Consider this: In the technologies of punishment and rehabilitation, there seems to have been a constant preoccupation with the handling of stone: from the shameful, even if purposeful, use of the stone as a form of punishment in the chain gangs of the late nineteenth and early twentieth century United States to the torturous and useless engagement with stone in Dachau in 1933. The big stone roller that the prisoners were made to roll endlessly within the confines of the camp, back and forth over the stone paths, for no apparent reason, was called by the Nazis “the Jew-and-big-shot” roller, where Jew and “big-shot” stand for the communist and the intellectual (Marcuse 2001: 26). On Makrónisos and Yáros, on the British political prisons on the Andaman Islands, on Tito’s post-Stalinist concentration camps on Goli Otok and Sveti Grgur, as in Dachau, the mindless, useless, and repetitive handling of stone became the syntagmatic modality of both punishment and resistance. The constant repetition of the Sisyphean act of needlessly and mindlessly carrying stone sought to obliterate the political consciousness of the prisoner, emptying his conscience, as if time did not exist, as if time were endless, as if the carrying of stone were the syntax of the prisoner’s life. The order was always very clear: take those rocks from up there and bring them down here. When the transport was done, the order was reversed: take the stones from down here and move them up there.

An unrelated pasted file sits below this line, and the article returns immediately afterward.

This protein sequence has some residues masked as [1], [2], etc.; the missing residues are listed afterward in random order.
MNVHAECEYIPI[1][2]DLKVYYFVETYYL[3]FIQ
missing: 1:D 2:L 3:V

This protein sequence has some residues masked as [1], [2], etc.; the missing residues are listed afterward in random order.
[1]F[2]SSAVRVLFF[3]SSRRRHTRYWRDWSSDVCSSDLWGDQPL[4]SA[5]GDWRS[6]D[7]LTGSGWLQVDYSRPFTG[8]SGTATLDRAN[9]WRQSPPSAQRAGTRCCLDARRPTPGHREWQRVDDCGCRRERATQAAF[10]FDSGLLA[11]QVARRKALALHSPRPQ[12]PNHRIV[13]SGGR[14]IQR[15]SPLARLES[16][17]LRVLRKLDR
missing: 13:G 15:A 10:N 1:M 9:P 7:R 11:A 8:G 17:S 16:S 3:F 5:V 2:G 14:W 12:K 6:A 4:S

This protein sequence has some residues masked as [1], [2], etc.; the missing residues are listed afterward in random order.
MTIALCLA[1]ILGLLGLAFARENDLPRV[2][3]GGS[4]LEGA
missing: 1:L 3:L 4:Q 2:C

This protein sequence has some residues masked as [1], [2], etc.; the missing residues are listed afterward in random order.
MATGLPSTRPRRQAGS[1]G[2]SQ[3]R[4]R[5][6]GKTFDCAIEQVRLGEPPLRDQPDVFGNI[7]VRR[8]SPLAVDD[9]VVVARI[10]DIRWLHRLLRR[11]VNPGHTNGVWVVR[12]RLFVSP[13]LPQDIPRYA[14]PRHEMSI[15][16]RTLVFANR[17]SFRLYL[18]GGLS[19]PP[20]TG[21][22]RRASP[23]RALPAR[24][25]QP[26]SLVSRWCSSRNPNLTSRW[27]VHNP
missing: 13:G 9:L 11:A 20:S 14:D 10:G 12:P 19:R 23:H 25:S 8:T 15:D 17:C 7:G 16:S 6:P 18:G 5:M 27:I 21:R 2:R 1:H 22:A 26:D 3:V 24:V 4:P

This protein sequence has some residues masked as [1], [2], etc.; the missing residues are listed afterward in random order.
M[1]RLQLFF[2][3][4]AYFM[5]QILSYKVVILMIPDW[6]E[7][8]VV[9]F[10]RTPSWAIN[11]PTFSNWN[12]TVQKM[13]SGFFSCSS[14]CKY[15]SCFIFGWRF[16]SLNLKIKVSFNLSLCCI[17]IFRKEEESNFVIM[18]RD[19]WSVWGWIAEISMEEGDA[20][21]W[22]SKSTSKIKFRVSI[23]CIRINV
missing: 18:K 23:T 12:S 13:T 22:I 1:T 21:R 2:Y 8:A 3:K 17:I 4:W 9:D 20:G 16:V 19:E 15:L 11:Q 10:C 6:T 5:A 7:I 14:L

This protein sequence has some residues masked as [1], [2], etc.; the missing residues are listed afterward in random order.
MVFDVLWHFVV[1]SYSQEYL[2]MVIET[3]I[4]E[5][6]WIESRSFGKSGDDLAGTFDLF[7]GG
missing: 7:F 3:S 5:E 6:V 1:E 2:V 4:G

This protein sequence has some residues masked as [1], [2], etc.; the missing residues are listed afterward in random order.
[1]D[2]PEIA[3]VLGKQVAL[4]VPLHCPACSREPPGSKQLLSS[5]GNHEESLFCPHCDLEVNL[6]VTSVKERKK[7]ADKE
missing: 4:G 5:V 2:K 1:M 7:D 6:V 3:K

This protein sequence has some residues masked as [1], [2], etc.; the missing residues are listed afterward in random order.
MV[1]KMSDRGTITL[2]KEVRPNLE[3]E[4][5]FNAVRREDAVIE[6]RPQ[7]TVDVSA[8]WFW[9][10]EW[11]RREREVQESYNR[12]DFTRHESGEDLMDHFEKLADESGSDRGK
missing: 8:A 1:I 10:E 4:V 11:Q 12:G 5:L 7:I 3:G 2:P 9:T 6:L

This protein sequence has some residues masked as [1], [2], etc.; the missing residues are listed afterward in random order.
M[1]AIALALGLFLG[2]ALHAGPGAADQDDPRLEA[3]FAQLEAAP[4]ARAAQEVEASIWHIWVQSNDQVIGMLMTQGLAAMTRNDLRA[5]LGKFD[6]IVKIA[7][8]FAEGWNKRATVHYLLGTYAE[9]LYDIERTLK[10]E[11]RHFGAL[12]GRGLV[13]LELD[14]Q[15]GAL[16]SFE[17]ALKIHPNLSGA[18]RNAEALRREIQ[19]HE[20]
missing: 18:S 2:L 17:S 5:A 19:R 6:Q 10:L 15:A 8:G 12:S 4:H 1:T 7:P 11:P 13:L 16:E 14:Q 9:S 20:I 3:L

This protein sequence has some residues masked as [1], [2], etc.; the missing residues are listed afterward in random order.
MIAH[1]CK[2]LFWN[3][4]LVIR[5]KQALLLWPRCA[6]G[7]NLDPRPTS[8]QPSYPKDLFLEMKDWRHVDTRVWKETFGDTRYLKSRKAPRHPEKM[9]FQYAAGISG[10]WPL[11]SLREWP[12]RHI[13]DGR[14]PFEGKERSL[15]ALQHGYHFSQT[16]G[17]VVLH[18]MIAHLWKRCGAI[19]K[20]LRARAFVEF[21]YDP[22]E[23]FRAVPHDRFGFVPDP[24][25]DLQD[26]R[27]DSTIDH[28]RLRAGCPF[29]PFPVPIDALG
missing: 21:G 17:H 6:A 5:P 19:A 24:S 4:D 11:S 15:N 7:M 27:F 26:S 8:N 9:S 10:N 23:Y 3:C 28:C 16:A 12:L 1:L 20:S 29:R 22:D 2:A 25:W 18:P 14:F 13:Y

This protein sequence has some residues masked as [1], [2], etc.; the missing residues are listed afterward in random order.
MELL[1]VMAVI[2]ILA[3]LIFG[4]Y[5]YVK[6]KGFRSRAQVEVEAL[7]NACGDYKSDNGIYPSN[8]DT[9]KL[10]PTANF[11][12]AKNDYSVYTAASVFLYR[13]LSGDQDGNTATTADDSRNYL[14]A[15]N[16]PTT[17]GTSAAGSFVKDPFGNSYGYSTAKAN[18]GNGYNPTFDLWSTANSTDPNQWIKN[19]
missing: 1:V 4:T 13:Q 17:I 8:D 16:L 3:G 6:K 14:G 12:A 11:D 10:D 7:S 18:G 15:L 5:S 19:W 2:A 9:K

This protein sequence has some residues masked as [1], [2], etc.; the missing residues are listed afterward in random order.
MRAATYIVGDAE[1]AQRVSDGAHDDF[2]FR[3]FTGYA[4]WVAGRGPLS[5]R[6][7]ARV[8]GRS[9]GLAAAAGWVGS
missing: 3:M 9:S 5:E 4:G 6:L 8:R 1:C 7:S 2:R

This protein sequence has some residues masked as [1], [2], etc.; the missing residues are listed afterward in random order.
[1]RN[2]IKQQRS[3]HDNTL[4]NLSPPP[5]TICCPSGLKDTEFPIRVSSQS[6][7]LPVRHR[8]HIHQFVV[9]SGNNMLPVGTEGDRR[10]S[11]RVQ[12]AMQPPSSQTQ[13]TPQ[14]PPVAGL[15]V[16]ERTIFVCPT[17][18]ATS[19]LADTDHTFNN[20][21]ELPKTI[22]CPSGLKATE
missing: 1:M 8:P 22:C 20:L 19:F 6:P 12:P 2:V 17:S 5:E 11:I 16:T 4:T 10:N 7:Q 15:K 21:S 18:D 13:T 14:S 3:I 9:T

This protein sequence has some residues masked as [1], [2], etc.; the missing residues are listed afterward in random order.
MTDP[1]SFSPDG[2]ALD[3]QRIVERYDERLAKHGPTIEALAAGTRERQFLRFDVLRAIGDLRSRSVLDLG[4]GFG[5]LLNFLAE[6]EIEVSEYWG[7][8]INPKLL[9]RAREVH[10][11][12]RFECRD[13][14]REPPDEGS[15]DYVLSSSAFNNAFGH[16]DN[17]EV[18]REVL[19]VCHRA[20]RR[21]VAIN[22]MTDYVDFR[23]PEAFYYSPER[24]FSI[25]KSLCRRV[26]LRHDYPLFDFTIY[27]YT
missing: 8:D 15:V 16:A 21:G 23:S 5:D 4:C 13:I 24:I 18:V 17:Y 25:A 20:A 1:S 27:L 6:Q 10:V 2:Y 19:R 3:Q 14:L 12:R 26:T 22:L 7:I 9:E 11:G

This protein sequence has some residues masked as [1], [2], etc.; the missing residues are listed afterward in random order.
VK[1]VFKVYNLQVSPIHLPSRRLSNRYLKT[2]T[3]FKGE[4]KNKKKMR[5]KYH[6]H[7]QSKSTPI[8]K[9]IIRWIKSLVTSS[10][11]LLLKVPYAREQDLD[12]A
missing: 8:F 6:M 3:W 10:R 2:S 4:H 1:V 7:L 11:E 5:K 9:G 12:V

This would take place all day long, in the heat of summer or the cold of winter, always under a relentless wind, without water, without rest, without shoes, in tattered clothes on tattered bodies. At some point the torture acquired a target: make embankments for the tents. The tents were large enough for ten people but were occupied by 30, 40, or sometimes 50. Some had cots, most had nothing, as if the lack of objects would teach the Leftists the value of property, would infuse in them the merits of our “Western, democratic values.
Neni Panourgia, Stones (papers, humans)
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